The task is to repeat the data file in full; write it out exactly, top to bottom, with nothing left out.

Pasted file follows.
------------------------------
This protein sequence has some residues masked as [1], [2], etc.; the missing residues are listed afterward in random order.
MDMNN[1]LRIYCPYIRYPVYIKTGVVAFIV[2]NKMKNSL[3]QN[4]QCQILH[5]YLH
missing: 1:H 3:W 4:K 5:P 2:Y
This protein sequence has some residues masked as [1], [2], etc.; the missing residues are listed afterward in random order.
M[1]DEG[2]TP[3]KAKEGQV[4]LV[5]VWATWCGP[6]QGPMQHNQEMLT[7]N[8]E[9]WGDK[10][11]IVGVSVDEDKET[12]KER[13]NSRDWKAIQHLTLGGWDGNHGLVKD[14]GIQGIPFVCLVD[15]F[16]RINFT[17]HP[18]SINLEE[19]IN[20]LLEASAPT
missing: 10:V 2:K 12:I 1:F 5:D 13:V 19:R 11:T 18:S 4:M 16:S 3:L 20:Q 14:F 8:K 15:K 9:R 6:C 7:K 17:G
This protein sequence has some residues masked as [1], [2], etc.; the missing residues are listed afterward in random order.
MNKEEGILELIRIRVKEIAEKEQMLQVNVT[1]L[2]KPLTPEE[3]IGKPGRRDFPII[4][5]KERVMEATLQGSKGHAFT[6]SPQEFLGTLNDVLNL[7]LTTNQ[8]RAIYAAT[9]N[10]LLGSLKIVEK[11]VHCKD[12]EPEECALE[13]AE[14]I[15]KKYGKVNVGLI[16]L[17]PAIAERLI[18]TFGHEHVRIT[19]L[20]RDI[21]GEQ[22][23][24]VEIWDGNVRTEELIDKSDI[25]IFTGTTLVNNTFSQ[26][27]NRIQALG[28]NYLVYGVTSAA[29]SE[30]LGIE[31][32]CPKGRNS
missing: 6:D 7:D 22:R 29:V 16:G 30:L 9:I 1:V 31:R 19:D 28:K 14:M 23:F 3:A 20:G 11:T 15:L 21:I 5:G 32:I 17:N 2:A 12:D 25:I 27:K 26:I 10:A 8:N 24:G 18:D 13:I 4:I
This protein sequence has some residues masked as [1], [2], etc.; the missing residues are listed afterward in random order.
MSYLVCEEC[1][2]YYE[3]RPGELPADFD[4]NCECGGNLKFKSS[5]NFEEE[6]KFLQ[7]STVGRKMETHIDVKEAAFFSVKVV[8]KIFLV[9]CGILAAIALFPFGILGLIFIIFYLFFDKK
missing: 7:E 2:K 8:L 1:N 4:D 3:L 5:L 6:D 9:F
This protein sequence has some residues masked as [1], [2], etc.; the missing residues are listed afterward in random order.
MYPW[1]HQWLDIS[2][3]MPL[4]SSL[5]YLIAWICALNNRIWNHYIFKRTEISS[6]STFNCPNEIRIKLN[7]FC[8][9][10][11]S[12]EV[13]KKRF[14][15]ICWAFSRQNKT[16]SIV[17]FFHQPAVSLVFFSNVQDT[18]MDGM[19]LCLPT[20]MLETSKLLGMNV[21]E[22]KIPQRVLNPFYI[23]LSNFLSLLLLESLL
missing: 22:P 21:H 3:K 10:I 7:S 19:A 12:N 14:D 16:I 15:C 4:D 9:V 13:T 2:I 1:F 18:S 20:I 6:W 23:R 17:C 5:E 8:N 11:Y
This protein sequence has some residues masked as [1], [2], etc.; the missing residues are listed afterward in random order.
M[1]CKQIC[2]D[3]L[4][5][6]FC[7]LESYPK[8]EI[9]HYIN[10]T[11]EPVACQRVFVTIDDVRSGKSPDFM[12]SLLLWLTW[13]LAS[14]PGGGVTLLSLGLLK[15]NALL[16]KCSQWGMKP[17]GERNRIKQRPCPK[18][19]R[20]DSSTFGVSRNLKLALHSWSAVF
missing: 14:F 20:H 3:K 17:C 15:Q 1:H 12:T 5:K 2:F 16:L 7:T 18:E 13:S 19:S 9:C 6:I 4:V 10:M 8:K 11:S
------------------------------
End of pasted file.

This protein sequence has some residues masked as [1], [2], etc.; the missing residues are listed afterward in random order.
MDMNN[1]LRIYCPYIRYPVYIKTGVVAFIV[2]NKMKNSL[3]QN[4]QCQILH[5]YLH
missing: 1:H 3:W 4:K 5:P 2:Y
This protein sequence has some residues masked as [1], [2], etc.; the missing residues are listed afterward in random order.
M[1]DEG[2]TP[3]KAKEGQV[4]LV[5]VWATWCGP[6]QGPMQHNQEMLT[7]N[8]E[9]WGDK[10][11]IVGVSVDEDKET[12]KER[13]NSRDWKAIQHLTLGGWDGNHGLVKD[14]GIQGIPFVCLVD[15]F[16]RINFT[17]HP[18]SINLEE[19]IN[20]LLEASAPT
missing: 10:V 2:K 12:I 1:F 5:D 13:V 19:R 11:T 18:S 4:M 16:S 3:L 20:Q 14:F 8:K 15:K 9:R 6:C 7:K 17:G
This protein sequence has some residues masked as [1], [2], etc.; the missing residues are listed afterward in random order.
MNKEEGILELIRIRVKEIAEKEQMLQVNVT[1]L[2]KPLTPEE[3]IGKPGRRDFPII[4][5]KERVMEATLQGSKGHAFT[6]SPQEFLGTLNDVLNL[7]LTTNQ[8]RAIYAAT[9]N[10]LLGSLKIVEK[11]VHCKD[12]EPEECALE[13]AE[14]I[15]KKYGKVNVGLI[16]L[17]PAIAERLI[18]TFGHEHVRIT[19]L[20]RDI[21]GEQ[22][23][24]VEIWDGNVRTEELIDKSDI[25]IFTGTTLVNNTFSQ[26][27]NRIQALG[28]NYLVYGVTSAA[29]SE[30]LGIE[31][32]CPKGRNS
missing: 6:D 7:D 22:R 29:V 16:G 30:L 9:I 1:V 31:R 19:D 28:K 14:M 23:F 3:A 20:G 11:T 15:L 21:I 5:G 32:I 17:N 2:A 12:D 25:I 27:K 26:I 10:A 8:N 24:G 18:D 13:I 4:I
This protein sequence has some residues masked as [1], [2], etc.; the missing residues are listed afterward in random order.
MSYLVCEEC[1][2]YYE[3]RPGELPADFD[4]NCECGGNLKFKSS[5]NFEEE[6]KFLQ[7]STVGRKMETHIDVKEAAFFSVKVV[8]KIFLV[9]CGILAAIALFPFGILGLIFIIFYLFFDKK
missing: 7:E 2:K 8:L 1:N 4:D 3:L 5:L 6:D 9:F
This protein sequence has some residues masked as [1], [2], etc.; the missing residues are listed afterward in random order.
MYPW[1]HQWLDIS[2][3]MPL[4]SSL[5]YLIAWICALNNRIWNHYIFKRTEISS[6]STFNCPNEIRIKLN[7]FC[8][9][10][11]S[12]EV[13]KKRF[14][15]ICWAFSRQNKT[16]SIV[17]FFHQPAVSLVFFSNVQDT[18]MDGM[19]LCLPT[20]MLETSKLLGMNV[21]E[22]KIPQRVLNPFYI[23]LSNFLSLLLLESLL
missing: 22:P 21:H 3:K 10:I 7:S 19:A 12:N 14:D 16:I 15:C 4:D 9:V 13:T 2:I 1:F 18:S 20:I 6:W 23:R 17:C 5:E 8:N 11:Y
This protein sequence has some residues masked as [1], [2], etc.; the missing residues are listed afterward in random order.
M[1]CKQIC[2]D[3]L[4][5][6]FC[7]LESYPK[8]EI[9]HYIN[10]T[11]EPVACQRVFVTIDDVRSGKSPDFM[12]SLLLWLTW[13]LAS[14]PGGGVTLLSLGLLK[15]NALL[16]KCSQWGMKP[17]GERNRIKQRPCPK[18][19]R[20]DSSTFGVSRNLKLALHSWSAVF
missing: 14:F 20:H 3:K 17:C 15:Q 1:H 12:T 5:K 2:F 16:L 7:T 18:E 13:S 19:S 9:C 6:I 4:V 10:M 8:K 11:S